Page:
My comments last week about Stephen Colbert’s announcer saying that his show is “live on tape” — a practical impossibility — started a conversation on Facebook. Here are a few of those comments.
William Difani wrote:
Could the intention be to tell the [digital] audience that the show was filmed in a single take before a live audience? So the audience is aware there wasn’t excessive editing or retakes to get perfect bits? Not sarcastic, legit question. I have zero insider information on the production practices of late night.
Larry Larson concurs:
I suspect they just mean to convey that it is unedited.
If only that were true. These shows are rehearsed and edited on a regular basis, particularly when an interview goes too long and has to be trimmed before airing to fit the time slot. They also use a lot of content they’ve recorded beforehand, which is then inserted into the recording the rest of the show.
Then John Bayer commented:
Paul, you must understand in this New Era of “Alternative Truth” where lying to the public is accepted as being “truthful.” Just look at your show, there is a time delay when speaking to guests who call in. Question, is it Live or is it on Tape since the station records your shows? So, even you can say that when you are on the air you are either Live or Taped!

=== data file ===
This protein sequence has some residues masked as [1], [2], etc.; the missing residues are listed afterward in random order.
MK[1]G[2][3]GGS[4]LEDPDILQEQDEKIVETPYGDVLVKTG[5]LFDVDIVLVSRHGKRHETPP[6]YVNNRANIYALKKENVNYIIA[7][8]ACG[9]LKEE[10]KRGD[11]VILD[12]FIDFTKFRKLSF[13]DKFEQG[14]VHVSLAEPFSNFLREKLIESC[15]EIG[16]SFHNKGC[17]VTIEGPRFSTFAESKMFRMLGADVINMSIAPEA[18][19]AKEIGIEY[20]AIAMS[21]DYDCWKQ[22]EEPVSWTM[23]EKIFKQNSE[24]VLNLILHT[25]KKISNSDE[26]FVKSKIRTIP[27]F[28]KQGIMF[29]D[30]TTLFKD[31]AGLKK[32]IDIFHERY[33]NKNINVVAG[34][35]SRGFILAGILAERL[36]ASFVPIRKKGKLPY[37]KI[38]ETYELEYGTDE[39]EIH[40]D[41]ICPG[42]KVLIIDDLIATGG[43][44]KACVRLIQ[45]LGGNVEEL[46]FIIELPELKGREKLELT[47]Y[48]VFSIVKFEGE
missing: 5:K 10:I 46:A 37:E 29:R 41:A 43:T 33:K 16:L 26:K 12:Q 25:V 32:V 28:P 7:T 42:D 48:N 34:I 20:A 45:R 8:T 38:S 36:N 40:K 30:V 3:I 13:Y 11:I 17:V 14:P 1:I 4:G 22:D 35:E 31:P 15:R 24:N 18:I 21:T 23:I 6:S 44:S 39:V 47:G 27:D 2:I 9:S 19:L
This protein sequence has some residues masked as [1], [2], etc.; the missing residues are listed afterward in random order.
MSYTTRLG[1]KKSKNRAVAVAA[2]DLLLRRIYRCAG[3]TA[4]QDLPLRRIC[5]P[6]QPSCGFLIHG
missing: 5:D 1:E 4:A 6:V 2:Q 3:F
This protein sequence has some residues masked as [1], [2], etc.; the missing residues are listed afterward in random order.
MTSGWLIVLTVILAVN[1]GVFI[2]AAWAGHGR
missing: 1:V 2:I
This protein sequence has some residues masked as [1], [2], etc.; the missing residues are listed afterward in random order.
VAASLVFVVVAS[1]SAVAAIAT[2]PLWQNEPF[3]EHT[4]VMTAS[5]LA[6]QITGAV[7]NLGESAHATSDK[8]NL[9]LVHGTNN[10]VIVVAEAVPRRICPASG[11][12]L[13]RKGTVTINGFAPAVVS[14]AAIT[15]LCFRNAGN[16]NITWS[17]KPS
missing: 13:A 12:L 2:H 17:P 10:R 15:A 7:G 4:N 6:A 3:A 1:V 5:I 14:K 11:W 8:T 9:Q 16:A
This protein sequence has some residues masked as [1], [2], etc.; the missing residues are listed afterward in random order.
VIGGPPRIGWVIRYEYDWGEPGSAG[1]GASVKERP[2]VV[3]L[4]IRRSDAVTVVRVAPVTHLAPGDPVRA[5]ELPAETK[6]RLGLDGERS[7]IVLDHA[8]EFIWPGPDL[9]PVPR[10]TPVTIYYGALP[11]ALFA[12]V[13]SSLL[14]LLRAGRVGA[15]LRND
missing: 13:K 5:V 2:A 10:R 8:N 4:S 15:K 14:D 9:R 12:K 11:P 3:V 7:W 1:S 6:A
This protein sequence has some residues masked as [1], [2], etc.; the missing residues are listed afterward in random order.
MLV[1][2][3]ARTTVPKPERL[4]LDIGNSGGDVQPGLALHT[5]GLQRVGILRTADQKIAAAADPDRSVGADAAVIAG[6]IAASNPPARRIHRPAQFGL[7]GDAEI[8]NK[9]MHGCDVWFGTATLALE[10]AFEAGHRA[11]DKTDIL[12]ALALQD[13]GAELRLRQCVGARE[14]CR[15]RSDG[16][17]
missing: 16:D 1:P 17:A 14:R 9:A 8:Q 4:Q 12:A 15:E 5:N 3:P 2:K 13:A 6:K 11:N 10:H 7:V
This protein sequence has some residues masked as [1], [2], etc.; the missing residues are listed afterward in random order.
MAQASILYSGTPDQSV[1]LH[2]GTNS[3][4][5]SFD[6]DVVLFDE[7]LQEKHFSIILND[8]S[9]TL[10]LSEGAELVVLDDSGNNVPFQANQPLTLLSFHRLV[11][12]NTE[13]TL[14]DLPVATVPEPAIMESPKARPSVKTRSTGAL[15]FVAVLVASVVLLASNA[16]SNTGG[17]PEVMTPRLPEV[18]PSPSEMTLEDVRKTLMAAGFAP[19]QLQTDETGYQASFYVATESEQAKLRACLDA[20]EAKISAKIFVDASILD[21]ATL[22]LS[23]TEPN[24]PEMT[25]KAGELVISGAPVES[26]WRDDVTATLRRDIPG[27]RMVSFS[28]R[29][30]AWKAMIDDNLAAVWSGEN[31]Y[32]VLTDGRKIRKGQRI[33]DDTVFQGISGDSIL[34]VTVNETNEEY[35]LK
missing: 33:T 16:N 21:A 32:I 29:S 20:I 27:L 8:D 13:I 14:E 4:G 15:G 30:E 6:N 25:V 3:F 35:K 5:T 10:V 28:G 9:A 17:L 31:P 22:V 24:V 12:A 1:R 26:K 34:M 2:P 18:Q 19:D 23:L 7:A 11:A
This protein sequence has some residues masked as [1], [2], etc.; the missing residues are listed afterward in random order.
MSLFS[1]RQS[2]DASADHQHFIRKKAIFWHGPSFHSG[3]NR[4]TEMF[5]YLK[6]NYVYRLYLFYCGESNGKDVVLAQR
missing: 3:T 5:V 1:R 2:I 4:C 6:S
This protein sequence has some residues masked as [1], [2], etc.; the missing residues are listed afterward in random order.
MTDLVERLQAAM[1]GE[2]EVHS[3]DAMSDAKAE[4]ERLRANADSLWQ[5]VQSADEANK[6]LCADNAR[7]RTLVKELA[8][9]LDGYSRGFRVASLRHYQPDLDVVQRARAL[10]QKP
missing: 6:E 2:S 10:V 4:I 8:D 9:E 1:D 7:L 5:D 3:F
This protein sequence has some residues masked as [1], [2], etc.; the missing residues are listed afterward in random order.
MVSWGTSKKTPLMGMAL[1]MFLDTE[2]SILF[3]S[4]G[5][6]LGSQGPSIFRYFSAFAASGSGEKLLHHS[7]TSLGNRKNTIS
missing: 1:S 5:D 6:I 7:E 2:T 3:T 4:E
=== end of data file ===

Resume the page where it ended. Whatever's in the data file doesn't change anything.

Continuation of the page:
To which I responded:
First of all, if you listen to the live stream on the KTRS app or website, you hear exactly what is happening in the studio with no delay (that’s why there’s a pause of several seconds at the end of some segments before we go to Tim’s traffic reports — if we didn’t, he’d hear himself on delay in the plane and it wouldn’t work). Second, at no time do you hear me say we are doing the show live — there’s no reason to. Third, a few seconds of delay is not the same as the several hours between the taping of Colbert’s show and when it airs. They edit the heck out of that thing in the intervening time, while we do not. It would be like you listening to one of my podcasts and having me tell you that it was live.
Tomorrow: a couple of my broadcasting-on-delay experiences.